1.5 Scope of the study
There are many routing algorithms that exist but differ in terms of their performance. Some important and well known routing algorithms are non-adaptive and adaptive. Our focus in this research work is however limited to adaptive algorithm which is also known as dynamic routing.
This algorithm can be applied to solve many problems; shortest path problems and many more. Our focus in this research work is it application in mobile wireless routing algorithm.
1.6 Definition of terms
Ad hoc: is a Latin phrase meaning “for this”. In English, it generally signifies a solution designed for a specific problem or task, non-generalizable, and not intended to be able to be adapted to other purposes
An algorithm: is an effective method that can be expressed within a finite amount of space and time and in a well-defined formal language for calculating a function. Starting from an initial state and initial input (perhaps empty), the instructions describe a computation that, when executed, proceeds through a finite number of well-defined successive states, eventually producing “output” and terminating at a final ending state.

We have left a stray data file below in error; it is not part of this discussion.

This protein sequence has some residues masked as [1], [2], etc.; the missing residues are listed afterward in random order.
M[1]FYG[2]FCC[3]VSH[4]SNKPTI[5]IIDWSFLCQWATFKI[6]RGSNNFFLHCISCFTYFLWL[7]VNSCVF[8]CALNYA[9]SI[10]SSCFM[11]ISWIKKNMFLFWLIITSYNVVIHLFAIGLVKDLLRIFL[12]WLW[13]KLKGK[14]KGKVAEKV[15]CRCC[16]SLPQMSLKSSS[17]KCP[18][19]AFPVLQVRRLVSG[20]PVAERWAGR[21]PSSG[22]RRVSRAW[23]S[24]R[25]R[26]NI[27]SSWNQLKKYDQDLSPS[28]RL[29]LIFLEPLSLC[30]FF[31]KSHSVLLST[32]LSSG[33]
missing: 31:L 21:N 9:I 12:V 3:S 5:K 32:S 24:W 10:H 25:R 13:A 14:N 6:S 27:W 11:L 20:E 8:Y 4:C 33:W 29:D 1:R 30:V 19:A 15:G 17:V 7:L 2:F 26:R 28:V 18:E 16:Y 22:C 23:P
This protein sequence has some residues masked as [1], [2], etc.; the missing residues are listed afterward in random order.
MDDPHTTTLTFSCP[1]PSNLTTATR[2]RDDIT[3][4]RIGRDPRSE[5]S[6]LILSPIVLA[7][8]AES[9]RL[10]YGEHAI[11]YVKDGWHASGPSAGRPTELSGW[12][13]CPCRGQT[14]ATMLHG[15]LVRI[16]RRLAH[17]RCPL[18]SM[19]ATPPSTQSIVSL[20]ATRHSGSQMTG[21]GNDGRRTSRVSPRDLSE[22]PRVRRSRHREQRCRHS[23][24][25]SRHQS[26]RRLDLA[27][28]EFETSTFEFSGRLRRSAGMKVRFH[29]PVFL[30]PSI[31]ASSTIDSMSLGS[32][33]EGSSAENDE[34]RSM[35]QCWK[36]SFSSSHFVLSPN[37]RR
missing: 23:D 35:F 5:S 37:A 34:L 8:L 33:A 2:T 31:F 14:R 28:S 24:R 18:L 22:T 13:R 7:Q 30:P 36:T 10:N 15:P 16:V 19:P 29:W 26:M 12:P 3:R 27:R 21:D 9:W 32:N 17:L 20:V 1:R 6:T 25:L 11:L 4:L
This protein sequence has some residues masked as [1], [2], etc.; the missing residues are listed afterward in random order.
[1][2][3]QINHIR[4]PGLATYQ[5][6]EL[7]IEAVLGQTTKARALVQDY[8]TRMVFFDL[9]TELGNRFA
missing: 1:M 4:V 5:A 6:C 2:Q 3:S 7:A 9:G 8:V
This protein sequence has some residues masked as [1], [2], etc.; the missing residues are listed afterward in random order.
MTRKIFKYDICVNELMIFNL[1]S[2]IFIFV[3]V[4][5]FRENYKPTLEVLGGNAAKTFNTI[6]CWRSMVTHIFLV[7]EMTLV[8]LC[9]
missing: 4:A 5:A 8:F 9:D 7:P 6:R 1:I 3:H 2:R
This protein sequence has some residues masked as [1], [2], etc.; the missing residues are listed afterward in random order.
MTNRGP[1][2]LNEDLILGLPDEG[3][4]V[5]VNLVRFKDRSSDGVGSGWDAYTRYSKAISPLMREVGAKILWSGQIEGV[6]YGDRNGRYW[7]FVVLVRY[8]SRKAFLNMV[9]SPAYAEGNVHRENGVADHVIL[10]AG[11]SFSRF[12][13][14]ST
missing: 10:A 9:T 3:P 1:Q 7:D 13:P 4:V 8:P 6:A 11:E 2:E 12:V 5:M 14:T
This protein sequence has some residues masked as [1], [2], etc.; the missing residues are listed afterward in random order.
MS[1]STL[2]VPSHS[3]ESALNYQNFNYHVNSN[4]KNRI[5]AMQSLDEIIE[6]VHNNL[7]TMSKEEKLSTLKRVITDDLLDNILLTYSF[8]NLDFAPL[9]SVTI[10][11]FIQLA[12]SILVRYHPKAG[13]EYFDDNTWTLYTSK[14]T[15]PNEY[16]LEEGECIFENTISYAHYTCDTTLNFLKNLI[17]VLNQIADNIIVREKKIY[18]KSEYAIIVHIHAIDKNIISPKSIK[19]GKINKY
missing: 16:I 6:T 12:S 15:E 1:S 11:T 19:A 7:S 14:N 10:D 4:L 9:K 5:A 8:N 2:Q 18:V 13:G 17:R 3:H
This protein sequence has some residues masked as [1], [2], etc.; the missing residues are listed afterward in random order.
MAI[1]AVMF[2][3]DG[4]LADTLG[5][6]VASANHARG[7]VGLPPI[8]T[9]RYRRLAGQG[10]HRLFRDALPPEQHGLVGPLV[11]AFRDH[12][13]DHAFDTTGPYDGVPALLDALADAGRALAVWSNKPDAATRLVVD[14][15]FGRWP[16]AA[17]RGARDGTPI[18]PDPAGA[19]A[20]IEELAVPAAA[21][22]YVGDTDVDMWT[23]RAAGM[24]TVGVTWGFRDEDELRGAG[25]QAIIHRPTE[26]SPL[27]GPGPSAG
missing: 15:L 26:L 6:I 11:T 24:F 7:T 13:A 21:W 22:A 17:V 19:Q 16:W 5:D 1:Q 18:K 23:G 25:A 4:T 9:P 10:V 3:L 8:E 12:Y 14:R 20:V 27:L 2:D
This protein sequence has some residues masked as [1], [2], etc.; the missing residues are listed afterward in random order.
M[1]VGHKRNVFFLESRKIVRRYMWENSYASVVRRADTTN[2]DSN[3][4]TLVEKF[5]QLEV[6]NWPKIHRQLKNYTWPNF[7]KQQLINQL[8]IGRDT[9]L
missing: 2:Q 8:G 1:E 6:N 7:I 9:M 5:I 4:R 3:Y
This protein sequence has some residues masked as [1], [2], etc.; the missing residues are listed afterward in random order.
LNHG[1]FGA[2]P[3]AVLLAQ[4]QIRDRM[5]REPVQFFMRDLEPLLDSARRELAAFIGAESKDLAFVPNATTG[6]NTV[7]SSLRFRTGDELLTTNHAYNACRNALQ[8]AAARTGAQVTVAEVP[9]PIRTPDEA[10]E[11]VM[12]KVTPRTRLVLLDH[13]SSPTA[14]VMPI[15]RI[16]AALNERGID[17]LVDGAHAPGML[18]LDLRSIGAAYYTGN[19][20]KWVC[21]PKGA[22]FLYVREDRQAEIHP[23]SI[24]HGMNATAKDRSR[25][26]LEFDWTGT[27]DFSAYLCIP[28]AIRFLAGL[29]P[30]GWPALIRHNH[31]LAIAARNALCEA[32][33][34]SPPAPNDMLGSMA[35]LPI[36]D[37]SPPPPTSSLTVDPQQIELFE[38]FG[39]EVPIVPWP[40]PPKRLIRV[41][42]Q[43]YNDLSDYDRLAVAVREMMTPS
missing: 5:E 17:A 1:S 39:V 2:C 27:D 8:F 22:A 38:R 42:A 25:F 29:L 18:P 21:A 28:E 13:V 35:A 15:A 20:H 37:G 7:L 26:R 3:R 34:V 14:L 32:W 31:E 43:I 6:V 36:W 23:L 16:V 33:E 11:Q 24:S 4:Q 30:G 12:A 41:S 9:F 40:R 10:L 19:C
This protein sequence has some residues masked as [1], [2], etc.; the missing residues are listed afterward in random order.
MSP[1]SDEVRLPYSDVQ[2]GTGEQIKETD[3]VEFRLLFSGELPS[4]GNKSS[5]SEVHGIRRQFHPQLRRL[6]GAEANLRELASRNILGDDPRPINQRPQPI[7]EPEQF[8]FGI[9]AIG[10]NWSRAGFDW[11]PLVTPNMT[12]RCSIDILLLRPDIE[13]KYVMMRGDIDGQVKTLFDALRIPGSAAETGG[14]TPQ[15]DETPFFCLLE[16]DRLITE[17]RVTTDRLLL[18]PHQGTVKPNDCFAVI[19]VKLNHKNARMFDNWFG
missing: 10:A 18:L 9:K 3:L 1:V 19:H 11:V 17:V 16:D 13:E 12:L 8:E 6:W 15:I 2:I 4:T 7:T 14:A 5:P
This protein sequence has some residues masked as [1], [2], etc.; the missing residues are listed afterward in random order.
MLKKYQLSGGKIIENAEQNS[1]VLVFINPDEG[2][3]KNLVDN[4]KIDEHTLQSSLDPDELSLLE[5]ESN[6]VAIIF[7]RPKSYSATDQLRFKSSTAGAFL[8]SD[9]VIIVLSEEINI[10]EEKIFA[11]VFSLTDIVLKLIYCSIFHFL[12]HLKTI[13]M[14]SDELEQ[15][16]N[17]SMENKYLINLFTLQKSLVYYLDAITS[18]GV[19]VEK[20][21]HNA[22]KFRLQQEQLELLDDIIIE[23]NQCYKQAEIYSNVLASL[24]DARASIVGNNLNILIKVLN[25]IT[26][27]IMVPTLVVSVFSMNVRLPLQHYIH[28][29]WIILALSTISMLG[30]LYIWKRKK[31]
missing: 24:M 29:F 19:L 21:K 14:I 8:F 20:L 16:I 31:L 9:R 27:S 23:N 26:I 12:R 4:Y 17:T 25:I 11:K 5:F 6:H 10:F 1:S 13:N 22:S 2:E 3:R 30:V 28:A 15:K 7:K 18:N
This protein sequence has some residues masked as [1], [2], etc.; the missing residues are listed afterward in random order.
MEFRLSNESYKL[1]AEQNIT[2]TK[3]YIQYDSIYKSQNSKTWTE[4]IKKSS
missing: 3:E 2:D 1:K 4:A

Wireless: is the transfer of information or power between two or more points that are not connected by an electrical conductor. The most common wireless technologies use radio waves. With radio waves distances can be short, such as a few meters for Bluetooth or as far as millions of kilometres for deep-space radio communications. It encompasses various types of fixed, mobile, and portable applications, including two-way radios, cellular telephones, personal digital assistants (PDAs), and wireless networking.
Network: in computing, is a group of two or more devices that can communicates. In practice, a network is comprised of a number of different computer systems connected by physical and/or wireless connections. The scale can range from a single PC sharing out basic peripherals to massive data centres located around the World, to the Internet itself. Regardless of scope, all networks allow computers and/or individuals to share information and resources.